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Portland, Maine Breakwater ‘Bug’ Light built in 1875. It’s dubbed “the bug” because of its small size. Photo by Carol M. Highsmith, Library of Congress Archives {{PD}}

The Lunar eclipse in Aquarius is just a couple hours off, but I feel as if we’ve been under the distorted light of an eclipse for weeks now. We’ve hit the record for days without rain–51–and are slated to break it, adding at least another seven days of hot, dry weather in the coming week. That’s made it hellish, but what gives the light the dull, reddish shadows even in midday are the wildfires in Canada; the mild flow from North to South that normally cools us in summer is carrying a dense carmine haze that permeates the air from horizon to zenith. Outside it looks and feels like those fleeting moments when the Earth casts its shadow (Lunar eclipse) or when the Moon comes between Earth and Sun, blocking out the Solar orb (Solar eclipse)–and it just seems so unnatural, as if we are living a slow-mo version of a transformative, seminal moment, over days and days.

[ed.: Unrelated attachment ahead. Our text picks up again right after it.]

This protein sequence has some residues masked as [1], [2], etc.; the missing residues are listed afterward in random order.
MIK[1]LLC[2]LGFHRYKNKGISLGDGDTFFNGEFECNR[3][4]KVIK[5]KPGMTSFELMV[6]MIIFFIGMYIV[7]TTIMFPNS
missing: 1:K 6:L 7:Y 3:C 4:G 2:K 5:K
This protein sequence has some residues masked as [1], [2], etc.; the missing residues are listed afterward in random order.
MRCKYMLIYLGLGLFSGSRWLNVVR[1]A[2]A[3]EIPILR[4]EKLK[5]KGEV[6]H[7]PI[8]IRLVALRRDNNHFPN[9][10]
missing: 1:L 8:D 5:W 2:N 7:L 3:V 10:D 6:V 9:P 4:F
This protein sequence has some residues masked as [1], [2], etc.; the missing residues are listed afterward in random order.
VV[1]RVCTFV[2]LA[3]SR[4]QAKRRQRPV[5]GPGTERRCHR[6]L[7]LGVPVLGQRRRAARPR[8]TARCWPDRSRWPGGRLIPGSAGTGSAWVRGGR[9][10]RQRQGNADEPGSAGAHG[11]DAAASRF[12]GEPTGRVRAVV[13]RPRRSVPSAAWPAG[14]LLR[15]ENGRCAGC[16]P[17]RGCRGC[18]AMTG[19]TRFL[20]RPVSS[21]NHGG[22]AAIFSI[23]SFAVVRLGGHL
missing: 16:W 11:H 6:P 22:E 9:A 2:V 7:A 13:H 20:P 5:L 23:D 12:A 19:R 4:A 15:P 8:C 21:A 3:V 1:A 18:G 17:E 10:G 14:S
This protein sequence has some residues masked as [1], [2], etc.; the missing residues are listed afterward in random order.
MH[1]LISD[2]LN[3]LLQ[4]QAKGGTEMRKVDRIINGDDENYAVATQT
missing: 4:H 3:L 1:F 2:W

The Moon last night here just north of Seattle, dark orange and partially obscured by the thick smoke.

Though I know some people are seeing the August eclipses as the Four Horsemen of the Apocalypse, I’m seeing them more as breakwaters, those walls onto which the fiercest waves crash; breakwaters protect the shore from being decimated by the sheer energy of the waves, and these celestial events are meant to disrupt the pattern, to reveal, to free–that last most of all–and to both concentrate (showing us meaning) and dissipate (softening the blow) the impact that can come from a sharp, seemingly sudden energy shift. Take the eclipse events as a breakwater would: let them wash over you, let them reveal what’s generated that wave energy, but don’t allow them to force a precipitous response, or to give you the impression that you’ll never get out from under what it brings.

On a lighter note, I didn’t even know I had a bucket list, until Saturday night; that’s when I realized my Aquarian Ascendant had waited 35 years to hear Fred Schneider intone in person: “I’ve got me a car, and it’s as big as a whale, and it’s about to SET SAIL!” Oh, the little gifts eclipse season brings are really the best. Have a great one! And special thanks to all the lovely people who’ve written some really nice things to and about me lately–those words have been more appreciated than you know.